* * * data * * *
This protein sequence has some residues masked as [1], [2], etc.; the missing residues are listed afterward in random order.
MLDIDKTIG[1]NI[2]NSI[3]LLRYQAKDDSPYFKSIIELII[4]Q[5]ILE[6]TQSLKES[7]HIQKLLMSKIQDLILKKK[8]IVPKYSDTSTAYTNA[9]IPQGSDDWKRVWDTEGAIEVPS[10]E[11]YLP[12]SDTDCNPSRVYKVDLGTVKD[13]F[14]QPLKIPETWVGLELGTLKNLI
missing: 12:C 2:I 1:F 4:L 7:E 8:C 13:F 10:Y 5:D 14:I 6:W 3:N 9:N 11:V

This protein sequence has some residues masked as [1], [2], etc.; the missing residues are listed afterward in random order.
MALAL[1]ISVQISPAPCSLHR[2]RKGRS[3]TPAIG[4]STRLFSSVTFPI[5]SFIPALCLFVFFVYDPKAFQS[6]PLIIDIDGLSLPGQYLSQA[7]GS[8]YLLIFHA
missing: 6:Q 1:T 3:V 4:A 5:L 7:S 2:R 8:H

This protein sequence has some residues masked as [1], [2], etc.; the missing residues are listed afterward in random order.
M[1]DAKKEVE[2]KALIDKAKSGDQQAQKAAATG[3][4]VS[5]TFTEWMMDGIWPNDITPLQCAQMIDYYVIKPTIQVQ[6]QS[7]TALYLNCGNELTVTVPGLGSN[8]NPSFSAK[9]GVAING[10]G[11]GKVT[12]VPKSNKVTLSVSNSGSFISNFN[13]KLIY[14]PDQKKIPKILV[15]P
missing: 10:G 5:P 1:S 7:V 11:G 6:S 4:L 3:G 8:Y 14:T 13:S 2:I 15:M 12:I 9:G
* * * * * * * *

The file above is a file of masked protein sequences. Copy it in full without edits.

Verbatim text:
This protein sequence has some residues masked as [1], [2], etc.; the missing residues are listed afterward in random order.
MLDIDKTIG[1]NI[2]NSI[3]LLRYQAKDDSPYFKSIIELII[4]Q[5]ILE[6]TQSLKES[7]HIQKLLMSKIQDLILKKK[8]IVPKYSDTSTAYTNA[9]IPQGSDDWKRVWDTEGAIEVPS[10]E[11]YLP[12]SDTDCNPSRVYKVDLGTVKD[13]F[14]QPLKIPETWVGLELGTLKNLI
missing: 12:C 2:I 1:F 4:L 7:E 8:C 13:F 10:Y 5:D 14:I 6:W 3:N 9:N 11:V

This protein sequence has some residues masked as [1], [2], etc.; the missing residues are listed afterward in random order.
MALAL[1]ISVQISPAPCSLHR[2]RKGRS[3]TPAIG[4]STRLFSSVTFPI[5]SFIPALCLFVFFVYDPKAFQS[6]PLIIDIDGLSLPGQYLSQA[7]GS[8]YLLIFHA
missing: 6:Q 1:T 3:V 4:A 5:L 7:S 2:R 8:H

This protein sequence has some residues masked as [1], [2], etc.; the missing residues are listed afterward in random order.
M[1]DAKKEVE[2]KALIDKAKSGDQQAQKAAATG[3][4]VS[5]TFTEWMMDGIWPNDITPLQCAQMIDYYVIKPTIQVQ[6]QS[7]TALYLNCGNELTVTVPGLGSN[8]NPSFSAK[9]GVAING[10]G[11]GKVT[12]VPKSNKVTLSVSNSGSFISNFN[13]KLIY[14]PDQKKIPKILV[15]P
missing: 10:G 5:P 1:S 7:V 11:G 6:S 4:L 3:G 8:Y 14:T 13:S 2:I 15:M 12:I 9:G